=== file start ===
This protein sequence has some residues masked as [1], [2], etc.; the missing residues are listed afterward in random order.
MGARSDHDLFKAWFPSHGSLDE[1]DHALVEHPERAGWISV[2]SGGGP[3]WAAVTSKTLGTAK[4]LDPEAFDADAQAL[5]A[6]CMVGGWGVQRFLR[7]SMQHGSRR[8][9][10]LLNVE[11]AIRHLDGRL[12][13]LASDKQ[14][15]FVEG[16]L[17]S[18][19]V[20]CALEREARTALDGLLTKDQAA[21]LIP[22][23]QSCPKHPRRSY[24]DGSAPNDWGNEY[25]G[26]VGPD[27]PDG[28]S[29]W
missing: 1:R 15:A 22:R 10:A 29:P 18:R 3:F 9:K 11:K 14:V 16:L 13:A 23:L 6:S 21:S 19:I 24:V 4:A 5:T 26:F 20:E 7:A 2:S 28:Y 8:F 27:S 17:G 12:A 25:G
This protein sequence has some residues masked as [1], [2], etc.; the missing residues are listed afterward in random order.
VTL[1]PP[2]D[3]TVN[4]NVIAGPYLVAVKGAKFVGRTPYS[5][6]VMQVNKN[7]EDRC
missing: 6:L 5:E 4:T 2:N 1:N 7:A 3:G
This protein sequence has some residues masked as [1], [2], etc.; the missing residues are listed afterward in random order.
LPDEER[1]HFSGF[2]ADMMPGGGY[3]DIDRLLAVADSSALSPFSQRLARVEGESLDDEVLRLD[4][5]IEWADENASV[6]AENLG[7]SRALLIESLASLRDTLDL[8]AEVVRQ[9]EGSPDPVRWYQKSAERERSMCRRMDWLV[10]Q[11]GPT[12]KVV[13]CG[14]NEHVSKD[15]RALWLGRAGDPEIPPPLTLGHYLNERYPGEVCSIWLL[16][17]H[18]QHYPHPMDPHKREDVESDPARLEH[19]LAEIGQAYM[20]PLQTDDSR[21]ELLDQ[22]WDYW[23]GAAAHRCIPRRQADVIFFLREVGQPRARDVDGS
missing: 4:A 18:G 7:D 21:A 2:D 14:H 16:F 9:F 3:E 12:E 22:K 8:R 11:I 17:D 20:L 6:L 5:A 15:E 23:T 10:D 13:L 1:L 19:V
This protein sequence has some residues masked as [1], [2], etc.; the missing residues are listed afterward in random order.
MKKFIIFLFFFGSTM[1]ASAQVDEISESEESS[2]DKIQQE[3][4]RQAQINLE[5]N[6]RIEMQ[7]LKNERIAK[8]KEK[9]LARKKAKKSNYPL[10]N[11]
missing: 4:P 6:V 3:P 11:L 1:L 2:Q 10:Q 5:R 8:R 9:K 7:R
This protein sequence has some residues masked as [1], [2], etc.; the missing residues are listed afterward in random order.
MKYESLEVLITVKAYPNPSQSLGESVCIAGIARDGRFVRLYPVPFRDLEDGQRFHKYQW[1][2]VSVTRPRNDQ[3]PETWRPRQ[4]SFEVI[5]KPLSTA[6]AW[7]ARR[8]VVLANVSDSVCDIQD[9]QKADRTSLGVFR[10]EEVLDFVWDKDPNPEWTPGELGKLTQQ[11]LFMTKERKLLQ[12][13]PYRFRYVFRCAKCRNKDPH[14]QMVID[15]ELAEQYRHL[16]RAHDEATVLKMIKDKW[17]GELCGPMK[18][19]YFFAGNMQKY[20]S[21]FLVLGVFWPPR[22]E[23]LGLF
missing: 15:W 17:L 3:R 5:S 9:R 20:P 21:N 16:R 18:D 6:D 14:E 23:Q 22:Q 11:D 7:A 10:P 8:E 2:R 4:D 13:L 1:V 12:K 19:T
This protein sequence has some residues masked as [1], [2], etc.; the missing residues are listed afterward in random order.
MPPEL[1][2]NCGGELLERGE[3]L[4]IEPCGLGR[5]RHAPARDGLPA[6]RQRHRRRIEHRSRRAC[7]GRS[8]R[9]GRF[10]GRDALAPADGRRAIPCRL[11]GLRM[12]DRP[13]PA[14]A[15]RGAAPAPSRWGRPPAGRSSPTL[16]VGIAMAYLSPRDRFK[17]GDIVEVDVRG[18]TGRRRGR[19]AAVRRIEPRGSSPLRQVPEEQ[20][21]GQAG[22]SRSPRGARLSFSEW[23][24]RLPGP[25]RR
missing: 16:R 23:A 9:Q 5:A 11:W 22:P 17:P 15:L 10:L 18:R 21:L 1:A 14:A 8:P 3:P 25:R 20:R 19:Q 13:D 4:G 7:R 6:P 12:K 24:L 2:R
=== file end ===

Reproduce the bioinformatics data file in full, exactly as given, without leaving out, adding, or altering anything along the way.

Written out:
This protein sequence has some residues masked as [1], [2], etc.; the missing residues are listed afterward in random order.
MGARSDHDLFKAWFPSHGSLDE[1]DHALVEHPERAGWISV[2]SGGGP[3]WAAVTSKTLGTAK[4]LDPEAFDADAQAL[5]A[6]CMVGGWGVQRFLR[7]SMQHGSRR[8][9][10]LLNVE[11]AIRHLDGRL[12][13]LASDKQ[14][15]FVEG[16]L[17]S[18][19]V[20]CALEREARTALDGLLTKDQAA[21]LIP[22][23]QSCPKHPRRSY[24]DGSAPNDWGNEY[25]G[26]VGPD[27]PDG[28]S[29]W
missing: 1:R 15:A 22:R 10:A 29:P 18:R 3:F 9:K 11:K 14:V 16:L 13:A 23:L 6:S 21:S 19:I 24:V 4:A 5:T 26:F 20:E 7:A 2:S 28:Y 8:F 27:S 17:G 12:A 25:G
This protein sequence has some residues masked as [1], [2], etc.; the missing residues are listed afterward in random order.
VTL[1]PP[2]D[3]TVN[4]NVIAGPYLVAVKGAKFVGRTPYS[5][6]VMQVNKN[7]EDRC
missing: 6:L 5:E 4:T 2:N 1:N 7:A 3:G
This protein sequence has some residues masked as [1], [2], etc.; the missing residues are listed afterward in random order.
LPDEER[1]HFSGF[2]ADMMPGGGY[3]DIDRLLAVADSSALSPFSQRLARVEGESLDDEVLRLD[4][5]IEWADENASV[6]AENLG[7]SRALLIESLASLRDTLDL[8]AEVVRQ[9]EGSPDPVRWYQKSAERERSMCRRMDWLV[10]Q[11]GPT[12]KVV[13]CG[14]NEHVSKD[15]RALWLGRAGDPEIPPPLTLGHYLNERYPGEVCSIWLL[16][17]H[18]QHYPHPMDPHKREDVESDPARLEH[19]LAEIGQAYM[20]PLQTDDSR[21]ELLDQ[22]WDYW[23]GAAAHRCIPRRQADVIFFLREVGQPRARDVDGS
missing: 4:A 18:G 7:D 21:A 2:D 14:H 16:F 9:F 3:E 12:E 22:K 8:R 11:I 17:D 20:L 6:L 5:A 15:E 23:T 10:D 13:L 1:L 19:V
This protein sequence has some residues masked as [1], [2], etc.; the missing residues are listed afterward in random order.
MKKFIIFLFFFGSTM[1]ASAQVDEISESEESS[2]DKIQQE[3][4]RQAQINLE[5]N[6]RIEMQ[7]LKNERIAK[8]KEK[9]LARKKAKKSNYPL[10]N[11]
missing: 4:P 6:V 3:P 11:L 1:L 2:Q 10:Q 5:R 8:R 9:K 7:R
This protein sequence has some residues masked as [1], [2], etc.; the missing residues are listed afterward in random order.
MKYESLEVLITVKAYPNPSQSLGESVCIAGIARDGRFVRLYPVPFRDLEDGQRFHKYQW[1][2]VSVTRPRNDQ[3]PETWRPRQ[4]SFEVI[5]KPLSTA[6]AW[7]ARR[8]VVLANVSDSVCDIQD[9]QKADRTSLGVFR[10]EEVLDFVWDKDPNPEWTPGELGKLTQQ[11]LFMTKERKLLQ[12][13]PYRFRYVFRCAKCRNKDPH[14]QMVID[15]ELAEQYRHL[16]RAHDEATVLKMIKDKW[17]GELCGPMK[18][19]YFFAGNMQKY[20]S[21]FLVLGVFWPPR[22]E[23]LGLF
missing: 15:W 17:L 3:R 5:S 9:R 20:P 21:N 16:R 18:D 6:D 14:E 23:Q 22:Q 11:D 7:A 10:P 8:E 2:R 4:D 13:L 1:V 12:K 19:T
This protein sequence has some residues masked as [1], [2], etc.; the missing residues are listed afterward in random order.
MPPEL[1][2]NCGGELLERGE[3]L[4]IEPCGLGR[5]RHAPARDGLPA[6]RQRHRRRIEHRSRRAC[7]GRS[8]R[9]GRF[10]GRDALAPADGRRAIPCRL[11]GLRM[12]DRP[13]PA[14]A[15]RGAAPAPSRWGRPPAGRSSPTL[16]VGIAMAYLSPRDRFK[17]GDIVEVDVRG[18]TGRRRGR[19]AAVRRIEPRGSSPLRQVPEEQ[20][21]GQAG[22]SRSPRGARLSFSEW[23][24]RLPGP[25]RR
missing: 16:R 23:A 9:Q 5:A 11:W 22:P 17:P 15:L 10:L 18:R 21:L 1:A 14:A 8:P 3:P 25:R 20:R 19:Q 13:D 4:G 7:R 6:P 12:K 24:L 2:R